We are unable to display your institutional affiliation without JavaScript turned on.
Browse Book and Journal Content on Project MUSE
OR

Find using OpenURL

Immunizing against the American Other: Racism, Nationalism, and Gender in U.S.-Icelandic Military Relations during the Cold War
Abstract

The 1951 U.S.-Icelandic Defense Agreement paved the way for a permanent U.S. military presence at the Keflavik base in Iceland, an outpost that played a crucial role in U.S. strategy during the Cold War. The article explores two gender-related aspects of the U.S.-Icelandic Cold War relationship: the restrictions on off-base movements of U.S. soldiers, and the secret ban imposed by the Icelandic government on the stationing of black U.S. troops in Iceland. These practices were meant to "protect" Icelandic women and to preserve a homogeneous "national body." Although U.S. officials repeatedly tried tohave the restrictions lifted, the Icelandic government refused to modify them until the racial ban was publicly disclosed in late 1959. Even after the practice came to light, it took another several years before the ban was gradually eliminated. Misguided though the Icelandic restrictions may have been, they did, paradoxically, help to defuse domestic opposition to Iceland's pro-American foreign policy course and thus preserved the country's role in the Western alliance.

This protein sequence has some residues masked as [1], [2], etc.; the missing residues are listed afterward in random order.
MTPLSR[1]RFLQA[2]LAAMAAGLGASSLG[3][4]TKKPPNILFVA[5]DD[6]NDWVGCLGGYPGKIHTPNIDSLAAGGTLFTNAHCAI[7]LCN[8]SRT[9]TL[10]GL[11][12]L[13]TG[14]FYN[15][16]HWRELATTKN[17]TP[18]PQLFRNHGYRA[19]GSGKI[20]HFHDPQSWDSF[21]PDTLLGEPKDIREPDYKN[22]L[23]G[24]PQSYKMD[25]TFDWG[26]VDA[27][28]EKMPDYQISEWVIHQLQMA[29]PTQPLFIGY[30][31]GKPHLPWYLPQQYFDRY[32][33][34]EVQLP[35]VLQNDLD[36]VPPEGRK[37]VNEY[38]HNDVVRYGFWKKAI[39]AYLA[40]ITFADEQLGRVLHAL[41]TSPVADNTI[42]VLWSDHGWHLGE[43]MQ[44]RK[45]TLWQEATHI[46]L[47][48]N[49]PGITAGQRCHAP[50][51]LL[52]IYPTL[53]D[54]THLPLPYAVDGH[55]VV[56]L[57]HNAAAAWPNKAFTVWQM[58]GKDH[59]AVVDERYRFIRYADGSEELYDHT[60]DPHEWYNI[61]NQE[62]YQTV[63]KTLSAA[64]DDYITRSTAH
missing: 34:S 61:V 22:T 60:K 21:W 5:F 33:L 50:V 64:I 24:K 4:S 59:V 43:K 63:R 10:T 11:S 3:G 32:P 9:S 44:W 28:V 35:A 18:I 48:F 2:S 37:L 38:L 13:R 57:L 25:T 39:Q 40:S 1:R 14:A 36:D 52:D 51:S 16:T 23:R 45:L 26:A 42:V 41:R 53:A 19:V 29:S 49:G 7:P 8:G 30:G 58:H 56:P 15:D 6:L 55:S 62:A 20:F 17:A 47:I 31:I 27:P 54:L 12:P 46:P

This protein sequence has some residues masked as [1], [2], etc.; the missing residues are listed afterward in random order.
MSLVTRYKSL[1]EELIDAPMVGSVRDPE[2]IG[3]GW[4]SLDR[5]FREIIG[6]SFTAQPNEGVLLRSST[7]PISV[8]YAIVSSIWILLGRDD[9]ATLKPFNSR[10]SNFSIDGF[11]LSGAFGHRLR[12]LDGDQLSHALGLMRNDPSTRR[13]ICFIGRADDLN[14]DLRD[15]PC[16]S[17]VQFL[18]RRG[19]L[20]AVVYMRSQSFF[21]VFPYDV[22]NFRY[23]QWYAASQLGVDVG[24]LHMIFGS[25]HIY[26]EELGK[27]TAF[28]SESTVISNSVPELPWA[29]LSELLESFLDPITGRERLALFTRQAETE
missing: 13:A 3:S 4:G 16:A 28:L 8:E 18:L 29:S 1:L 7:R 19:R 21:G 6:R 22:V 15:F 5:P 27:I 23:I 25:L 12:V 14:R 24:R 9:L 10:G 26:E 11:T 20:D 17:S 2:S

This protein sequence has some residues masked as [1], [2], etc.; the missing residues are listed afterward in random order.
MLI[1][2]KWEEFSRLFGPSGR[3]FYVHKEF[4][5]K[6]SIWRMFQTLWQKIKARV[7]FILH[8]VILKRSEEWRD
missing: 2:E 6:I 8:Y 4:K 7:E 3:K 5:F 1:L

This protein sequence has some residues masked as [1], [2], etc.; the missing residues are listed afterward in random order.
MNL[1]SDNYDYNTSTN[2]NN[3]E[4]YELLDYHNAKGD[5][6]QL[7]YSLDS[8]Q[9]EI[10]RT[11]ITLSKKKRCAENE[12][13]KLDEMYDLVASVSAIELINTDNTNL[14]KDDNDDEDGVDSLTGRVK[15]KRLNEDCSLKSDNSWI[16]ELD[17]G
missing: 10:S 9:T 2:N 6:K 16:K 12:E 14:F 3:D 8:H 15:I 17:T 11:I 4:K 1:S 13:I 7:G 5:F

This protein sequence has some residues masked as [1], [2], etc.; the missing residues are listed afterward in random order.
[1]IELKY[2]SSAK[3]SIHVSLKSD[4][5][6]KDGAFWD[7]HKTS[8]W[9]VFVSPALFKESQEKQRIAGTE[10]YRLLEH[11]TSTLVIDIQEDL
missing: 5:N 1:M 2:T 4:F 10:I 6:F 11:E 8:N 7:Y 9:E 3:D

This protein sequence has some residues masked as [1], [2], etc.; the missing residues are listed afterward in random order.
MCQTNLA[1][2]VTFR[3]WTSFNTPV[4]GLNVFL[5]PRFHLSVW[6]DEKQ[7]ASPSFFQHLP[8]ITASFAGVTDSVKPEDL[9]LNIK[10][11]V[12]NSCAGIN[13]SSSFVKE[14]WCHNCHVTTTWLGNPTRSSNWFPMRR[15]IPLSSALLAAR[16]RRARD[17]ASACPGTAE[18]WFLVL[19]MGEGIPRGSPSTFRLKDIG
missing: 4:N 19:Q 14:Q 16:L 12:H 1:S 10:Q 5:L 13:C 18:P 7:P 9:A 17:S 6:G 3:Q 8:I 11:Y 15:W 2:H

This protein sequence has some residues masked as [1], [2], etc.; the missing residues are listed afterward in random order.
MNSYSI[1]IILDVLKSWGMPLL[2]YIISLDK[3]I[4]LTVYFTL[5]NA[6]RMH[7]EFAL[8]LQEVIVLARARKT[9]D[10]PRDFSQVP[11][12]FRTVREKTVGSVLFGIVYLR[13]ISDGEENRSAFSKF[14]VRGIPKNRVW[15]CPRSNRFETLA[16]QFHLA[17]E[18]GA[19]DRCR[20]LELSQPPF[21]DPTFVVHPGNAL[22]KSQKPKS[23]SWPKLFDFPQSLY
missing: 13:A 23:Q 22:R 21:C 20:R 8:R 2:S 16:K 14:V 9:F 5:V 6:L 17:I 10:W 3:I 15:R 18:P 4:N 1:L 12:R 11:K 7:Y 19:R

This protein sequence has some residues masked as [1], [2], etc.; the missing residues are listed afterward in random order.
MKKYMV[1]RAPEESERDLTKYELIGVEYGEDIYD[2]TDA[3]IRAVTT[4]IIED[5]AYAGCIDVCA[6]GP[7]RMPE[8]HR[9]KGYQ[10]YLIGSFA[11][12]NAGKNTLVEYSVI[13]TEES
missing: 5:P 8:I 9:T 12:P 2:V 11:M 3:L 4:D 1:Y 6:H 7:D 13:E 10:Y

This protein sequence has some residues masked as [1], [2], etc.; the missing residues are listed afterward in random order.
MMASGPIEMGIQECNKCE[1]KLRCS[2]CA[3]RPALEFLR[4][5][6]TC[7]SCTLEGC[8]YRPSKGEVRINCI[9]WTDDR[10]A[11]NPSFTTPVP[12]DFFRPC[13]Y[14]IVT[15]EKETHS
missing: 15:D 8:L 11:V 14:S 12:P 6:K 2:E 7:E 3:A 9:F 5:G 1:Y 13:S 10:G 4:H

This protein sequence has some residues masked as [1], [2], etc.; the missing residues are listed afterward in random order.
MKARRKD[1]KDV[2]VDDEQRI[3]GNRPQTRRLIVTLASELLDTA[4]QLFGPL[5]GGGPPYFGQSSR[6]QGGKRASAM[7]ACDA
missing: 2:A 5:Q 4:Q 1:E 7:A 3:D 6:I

You must be logged in through an institution that subscribes to this journal or book to access the full text.

Shibboleth

Shibboleth authentication is only available to registered institutions.

Project MUSE

For subscribing associations only.